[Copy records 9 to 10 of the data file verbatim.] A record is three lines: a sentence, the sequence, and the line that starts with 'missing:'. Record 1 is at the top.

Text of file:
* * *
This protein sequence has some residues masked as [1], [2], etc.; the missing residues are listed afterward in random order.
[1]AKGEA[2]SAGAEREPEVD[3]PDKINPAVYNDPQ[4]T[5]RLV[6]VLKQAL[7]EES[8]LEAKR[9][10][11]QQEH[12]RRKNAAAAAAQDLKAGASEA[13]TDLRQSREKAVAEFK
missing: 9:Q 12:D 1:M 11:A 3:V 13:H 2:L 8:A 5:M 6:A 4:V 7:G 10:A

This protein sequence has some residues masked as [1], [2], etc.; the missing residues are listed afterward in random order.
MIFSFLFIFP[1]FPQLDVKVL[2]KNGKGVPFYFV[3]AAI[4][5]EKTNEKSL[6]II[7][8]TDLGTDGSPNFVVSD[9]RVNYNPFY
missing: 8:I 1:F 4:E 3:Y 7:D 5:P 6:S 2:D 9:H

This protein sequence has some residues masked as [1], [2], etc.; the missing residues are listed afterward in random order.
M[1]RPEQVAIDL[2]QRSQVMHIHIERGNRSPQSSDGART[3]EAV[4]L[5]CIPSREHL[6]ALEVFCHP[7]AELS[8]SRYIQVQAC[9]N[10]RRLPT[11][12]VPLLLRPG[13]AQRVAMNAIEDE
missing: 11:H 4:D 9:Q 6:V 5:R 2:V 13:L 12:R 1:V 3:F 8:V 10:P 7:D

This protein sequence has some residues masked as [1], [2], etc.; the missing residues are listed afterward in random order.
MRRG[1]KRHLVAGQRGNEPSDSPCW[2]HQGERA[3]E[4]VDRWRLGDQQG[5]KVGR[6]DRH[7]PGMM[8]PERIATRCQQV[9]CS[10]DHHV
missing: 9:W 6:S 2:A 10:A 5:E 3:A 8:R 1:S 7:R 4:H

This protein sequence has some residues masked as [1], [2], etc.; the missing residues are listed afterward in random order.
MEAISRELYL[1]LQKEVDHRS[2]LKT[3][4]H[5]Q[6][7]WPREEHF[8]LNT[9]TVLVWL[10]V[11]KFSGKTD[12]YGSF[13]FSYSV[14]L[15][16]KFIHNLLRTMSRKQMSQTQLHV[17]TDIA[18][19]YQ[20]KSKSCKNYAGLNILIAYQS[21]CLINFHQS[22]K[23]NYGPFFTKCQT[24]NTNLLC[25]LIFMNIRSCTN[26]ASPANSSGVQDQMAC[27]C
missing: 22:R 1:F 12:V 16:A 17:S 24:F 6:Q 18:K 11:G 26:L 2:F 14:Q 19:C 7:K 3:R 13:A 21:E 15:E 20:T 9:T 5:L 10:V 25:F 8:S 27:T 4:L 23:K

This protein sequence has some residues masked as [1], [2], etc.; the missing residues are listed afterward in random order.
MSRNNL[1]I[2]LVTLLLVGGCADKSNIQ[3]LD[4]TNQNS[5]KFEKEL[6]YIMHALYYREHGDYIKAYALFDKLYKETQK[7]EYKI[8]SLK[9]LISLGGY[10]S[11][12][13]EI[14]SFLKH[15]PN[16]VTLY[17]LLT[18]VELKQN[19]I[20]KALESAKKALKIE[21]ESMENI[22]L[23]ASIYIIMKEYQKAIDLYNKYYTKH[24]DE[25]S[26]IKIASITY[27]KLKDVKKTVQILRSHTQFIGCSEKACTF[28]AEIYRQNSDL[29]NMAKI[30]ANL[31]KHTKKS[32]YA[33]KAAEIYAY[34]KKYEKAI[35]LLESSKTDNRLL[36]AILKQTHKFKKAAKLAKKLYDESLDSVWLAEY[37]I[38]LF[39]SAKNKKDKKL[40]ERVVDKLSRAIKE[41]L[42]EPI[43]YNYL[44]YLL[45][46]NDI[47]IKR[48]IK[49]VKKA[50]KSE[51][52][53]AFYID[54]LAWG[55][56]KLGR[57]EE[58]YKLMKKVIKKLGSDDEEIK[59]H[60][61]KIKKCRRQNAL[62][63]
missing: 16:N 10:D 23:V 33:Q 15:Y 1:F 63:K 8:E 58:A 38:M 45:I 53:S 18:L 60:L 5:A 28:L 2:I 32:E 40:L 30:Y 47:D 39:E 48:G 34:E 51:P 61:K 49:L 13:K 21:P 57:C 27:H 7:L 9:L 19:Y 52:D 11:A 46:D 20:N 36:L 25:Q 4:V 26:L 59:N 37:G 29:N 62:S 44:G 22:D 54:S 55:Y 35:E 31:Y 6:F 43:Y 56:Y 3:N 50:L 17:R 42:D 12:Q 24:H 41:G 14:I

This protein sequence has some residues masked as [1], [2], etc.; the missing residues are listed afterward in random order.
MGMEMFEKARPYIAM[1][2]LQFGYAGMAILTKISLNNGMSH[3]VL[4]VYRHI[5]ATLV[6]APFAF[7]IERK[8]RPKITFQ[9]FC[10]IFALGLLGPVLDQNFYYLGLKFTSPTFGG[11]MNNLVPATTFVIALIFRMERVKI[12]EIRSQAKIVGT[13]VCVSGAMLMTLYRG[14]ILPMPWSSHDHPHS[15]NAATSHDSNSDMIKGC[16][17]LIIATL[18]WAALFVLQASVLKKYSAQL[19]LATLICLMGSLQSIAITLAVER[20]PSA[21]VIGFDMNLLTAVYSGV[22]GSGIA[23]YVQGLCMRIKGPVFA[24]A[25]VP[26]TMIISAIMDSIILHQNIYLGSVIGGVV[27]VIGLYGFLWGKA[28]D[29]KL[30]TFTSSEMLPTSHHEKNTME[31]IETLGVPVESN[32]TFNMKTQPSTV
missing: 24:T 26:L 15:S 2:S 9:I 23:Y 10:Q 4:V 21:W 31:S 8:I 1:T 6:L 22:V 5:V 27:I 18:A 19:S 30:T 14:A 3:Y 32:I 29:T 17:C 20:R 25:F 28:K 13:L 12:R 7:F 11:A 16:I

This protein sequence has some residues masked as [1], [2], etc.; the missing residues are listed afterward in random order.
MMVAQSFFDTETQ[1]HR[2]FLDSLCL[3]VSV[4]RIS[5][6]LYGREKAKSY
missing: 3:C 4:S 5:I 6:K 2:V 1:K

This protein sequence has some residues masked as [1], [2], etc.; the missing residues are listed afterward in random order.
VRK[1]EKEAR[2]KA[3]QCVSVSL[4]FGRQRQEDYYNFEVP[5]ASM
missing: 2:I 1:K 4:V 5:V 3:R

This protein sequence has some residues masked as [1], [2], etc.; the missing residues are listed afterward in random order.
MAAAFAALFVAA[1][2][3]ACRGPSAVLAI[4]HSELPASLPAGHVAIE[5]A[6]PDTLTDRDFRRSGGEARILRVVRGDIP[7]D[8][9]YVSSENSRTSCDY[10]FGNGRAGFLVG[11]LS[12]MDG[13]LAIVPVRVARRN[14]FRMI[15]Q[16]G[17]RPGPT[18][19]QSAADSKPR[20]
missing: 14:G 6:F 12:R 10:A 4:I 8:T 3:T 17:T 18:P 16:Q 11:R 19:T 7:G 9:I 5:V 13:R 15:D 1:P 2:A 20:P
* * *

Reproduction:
This protein sequence has some residues masked as [1], [2], etc.; the missing residues are listed afterward in random order.
VRK[1]EKEAR[2]KA[3]QCVSVSL[4]FGRQRQEDYYNFEVP[5]ASM
missing: 2:I 1:K 4:V 5:V 3:R

This protein sequence has some residues masked as [1], [2], etc.; the missing residues are listed afterward in random order.
MAAAFAALFVAA[1][2][3]ACRGPSAVLAI[4]HSELPASLPAGHVAIE[5]A[6]PDTLTDRDFRRSGGEARILRVVRGDIP[7]D[8][9]YVSSENSRTSCDY[10]FGNGRAGFLVG[11]LS[12]MDG[13]LAIVPVRVARRN[14]FRMI[15]Q[16]G[17]RPGPT[18][19]QSAADSKPR[20]
missing: 14:G 6:F 12:R 10:A 4:I 8:T 3:T 17:T 18:P 16:Q 11:R 19:T 7:G 9:I 5:V 13:R 15:D 1:P 2:A 20:P